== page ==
1 Identify Areas of Damage
The focus of your mouse-repelling efforts will rely heavily on the location(s) in which your mice are living. You can determine this by seeking out and pinpointing the damage or activity throughout your home.
Common signs of mice include:
- holes in food packaging or other types of packaging
- ripped paper, cardboard, clothing or other fibrous material
- mouse nests
- small tooth marks on wooden baseboards, cabinets, windowpanes, etc.
- mouse droppings: dark seed-shaped droppings about 1/4" long
2 Choose the Right Mouse Repellent
The best products for repelling mice and other rodents indoors are ultrasonic mouse repellents. These devices plug into your wall and drive away rodents using irritating sounds at frequencies that only they can hear.
Different ultrasonic products vary by their signal strength, and the one you select will depend on the size of the area you want to protect. The power is often indicated by the number of speakers a device has:
TIP: Ultrasonic waves cannot travel through walls or other obstructions, so you will need one device per room at the very least.SHOP REPELLENTS »
3 Repellent Placement
The positioning of your devices is key to their effectiveness. Ultrasonic waves travel more like light than sound; since they cannot penetrate walls or other physical barriers. Install your repellents according to their manufacturer's instructions. Here are some guidelines to keep in mind:
- Install at least one unit in each room where you've identified mouse activity.
- The area around the device should be clear of all furniture and other obstructions.
- If there is any potential obstruction that you cannot move, you may need to install a second device on the opposite side of the obstruction to ensure the entire room has coverage.
TIP: Ultrasonic repellents will affect all rodents, including rodent pets. It's important to relocate any hamsters, guinea pigs, etc. to a room without a repellent.
4 Remove Food
Mice require an available food source within 10 feet of their nests; otherwise they will have to relocate. By maintaining the cleanliness of your home and making food inaccessible, you can help to drive them out.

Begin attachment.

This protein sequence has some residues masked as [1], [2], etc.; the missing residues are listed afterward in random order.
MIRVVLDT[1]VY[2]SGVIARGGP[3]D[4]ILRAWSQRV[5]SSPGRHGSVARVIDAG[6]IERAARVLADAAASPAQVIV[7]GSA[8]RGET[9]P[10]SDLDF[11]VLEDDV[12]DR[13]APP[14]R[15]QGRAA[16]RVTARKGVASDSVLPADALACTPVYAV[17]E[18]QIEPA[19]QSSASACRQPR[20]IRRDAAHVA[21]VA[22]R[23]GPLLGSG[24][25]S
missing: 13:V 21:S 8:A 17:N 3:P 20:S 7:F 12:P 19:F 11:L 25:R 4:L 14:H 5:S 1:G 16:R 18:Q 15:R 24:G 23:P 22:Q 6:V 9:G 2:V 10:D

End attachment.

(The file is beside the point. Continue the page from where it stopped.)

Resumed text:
- Clean your home on a regular basis: sweep, mop, dust, sanitize, etc.
- Store all food and pet food in rodent-proof containers.
- Do not leave pet food out after feeding times.
- Wipe up and sanitize all areas where crumbs or liquids have spilled.
- Keep all indoor and outdoor garbage in secure, airtight containers.
- Clean up fallen berries, fruits and seeds that surround your home.
TIP: Removing clutter and piles of clothing, boxes, etc. from closets will also help reduce nesting materials.
5 Eliminate Points of Entry
After driving out your mice, keep them out by sealing up all possible points of entry in your structure's interior and exterior:
- loosely-fitted shingles, drains, wall panels and baseboards
- faults in your foundation
- holes and cracks on the exterior and interior walls, including those on the roof
- spaces underneath doors, garage doors, etc.
- spaces around the openings for electrical wires, cables, water pipes, vents, etc.
TIP: Mice can fit through an opening the size of a pea, so it's important to cover up even the smallest cracks. For repairs, use rodent-proof materials like metal, steel wool or concrete.
- When selecting an ultrasonic mouse repellent, be sure to select one that uses varying frequencies, so that mice do not get used to the sound.
- Ultrasonic sound waves are safe and cannot be heard by humans or non-rodent pets like cats and dogs.
- Repelling mice often takes several days, so it's important to be patient during the process.
- For more repelling tips, read How to Repel »